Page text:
Growth in the nation’s integrated circuit (IC) packaging and testing sector is likely to lag behind that of other semiconductor sectors this year, a think tank forecast.
The production value of the IC packaging sector will grow by between 5.1 and 5.2 percent this year, said Ray Yang (楊瑞臨), a manager at the Industrial Economics and Knowledge Center (IEK, 產業經濟與趨勢研究中心) of the Industrial Technology Research Institute (工研院).
That is less than the 7 percent to 8 percent growth forecast for Taiwan’s DRAM production value, the 6 percent growth projected for the IC design sector and the 5.5 percent growth expected for the nation’s contract chipmakers, Yang said.
IC packaging growth will be limited this year because the momentum for new-phase packaging and testing products has yet to be set in motion, leaving the sector without any strong drivers of higher growth, Yang added.
Among those potential growth engines are the 3D TSV (“two silicon via”) and 2.5D (“two-and-a-half-dimensional”) processes used to create the 3D packages and ICs that are expected to become mainstream in the semiconductor supply chain in the coming years.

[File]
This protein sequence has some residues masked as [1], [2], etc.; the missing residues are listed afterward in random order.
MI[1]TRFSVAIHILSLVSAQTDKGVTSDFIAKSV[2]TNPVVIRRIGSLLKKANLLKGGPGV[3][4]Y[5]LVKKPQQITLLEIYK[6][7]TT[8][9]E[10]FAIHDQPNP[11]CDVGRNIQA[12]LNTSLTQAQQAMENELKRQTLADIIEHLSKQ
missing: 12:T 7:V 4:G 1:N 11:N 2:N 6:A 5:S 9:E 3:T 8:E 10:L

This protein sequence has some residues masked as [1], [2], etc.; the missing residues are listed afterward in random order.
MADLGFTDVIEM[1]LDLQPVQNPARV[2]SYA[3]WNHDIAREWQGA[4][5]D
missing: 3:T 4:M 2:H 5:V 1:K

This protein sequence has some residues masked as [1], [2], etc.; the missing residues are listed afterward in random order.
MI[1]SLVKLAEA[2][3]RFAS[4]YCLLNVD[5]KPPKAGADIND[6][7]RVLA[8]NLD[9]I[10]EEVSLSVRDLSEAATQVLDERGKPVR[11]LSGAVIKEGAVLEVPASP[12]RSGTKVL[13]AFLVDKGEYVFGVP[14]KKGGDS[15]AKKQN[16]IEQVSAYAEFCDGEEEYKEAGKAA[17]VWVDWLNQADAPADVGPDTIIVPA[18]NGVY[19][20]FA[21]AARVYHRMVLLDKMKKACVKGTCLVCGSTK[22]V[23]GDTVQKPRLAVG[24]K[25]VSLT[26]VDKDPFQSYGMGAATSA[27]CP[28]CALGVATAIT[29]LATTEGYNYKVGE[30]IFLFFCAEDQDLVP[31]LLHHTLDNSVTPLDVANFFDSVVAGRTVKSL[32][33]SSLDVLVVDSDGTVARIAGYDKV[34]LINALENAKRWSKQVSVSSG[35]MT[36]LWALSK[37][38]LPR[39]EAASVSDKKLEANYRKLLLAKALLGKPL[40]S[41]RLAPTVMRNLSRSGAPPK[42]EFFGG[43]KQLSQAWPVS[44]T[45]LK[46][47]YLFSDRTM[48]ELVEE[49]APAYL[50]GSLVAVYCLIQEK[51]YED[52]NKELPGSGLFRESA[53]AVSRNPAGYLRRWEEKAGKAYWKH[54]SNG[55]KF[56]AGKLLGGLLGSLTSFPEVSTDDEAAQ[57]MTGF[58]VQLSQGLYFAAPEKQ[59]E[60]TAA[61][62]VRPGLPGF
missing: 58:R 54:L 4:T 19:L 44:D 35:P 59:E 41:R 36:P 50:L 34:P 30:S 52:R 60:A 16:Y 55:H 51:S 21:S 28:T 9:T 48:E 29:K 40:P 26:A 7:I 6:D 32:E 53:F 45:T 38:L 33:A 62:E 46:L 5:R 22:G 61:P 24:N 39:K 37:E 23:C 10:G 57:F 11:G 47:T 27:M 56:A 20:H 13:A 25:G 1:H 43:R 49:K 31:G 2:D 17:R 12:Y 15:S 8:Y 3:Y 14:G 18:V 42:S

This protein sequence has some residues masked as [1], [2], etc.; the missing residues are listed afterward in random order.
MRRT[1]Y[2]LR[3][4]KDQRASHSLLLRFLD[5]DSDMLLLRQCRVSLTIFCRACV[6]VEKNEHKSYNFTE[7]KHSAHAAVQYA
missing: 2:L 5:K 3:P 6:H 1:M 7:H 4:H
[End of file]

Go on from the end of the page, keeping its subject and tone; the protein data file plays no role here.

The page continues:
IEK researcher Chen Ling-chun (陳玲君) wrote in a study that large contract chipmakers, such as Taiwan Semiconductor Manufacturing Co (TSMC, 台積電), United Microelectronics Corp (聯電) and US-based GlobalFoundries Inc, will focus on developing “front-end” 3D TSV and 2.5D processes this year.
As the large chipmakers work on developing integrated 3D TSV processes, IC packagers and testers will work on mastering “middle-end” processes that support the advanced TSV manufacturing process, such as embedded die technologies, Chen said.
TSMC and other foundries are gearing up to offer their customers complete front-end, middle-end and back-end (assembly and testing) services, potentially threatening the business of dedicated packaging and testing companies.
However, sources familiar with the sector did not expect the nation’s packaging and testing industry to respond by developing their own front-end wafer processing capabilities because of cost concerns, instead focusing on mastering middle-end processes.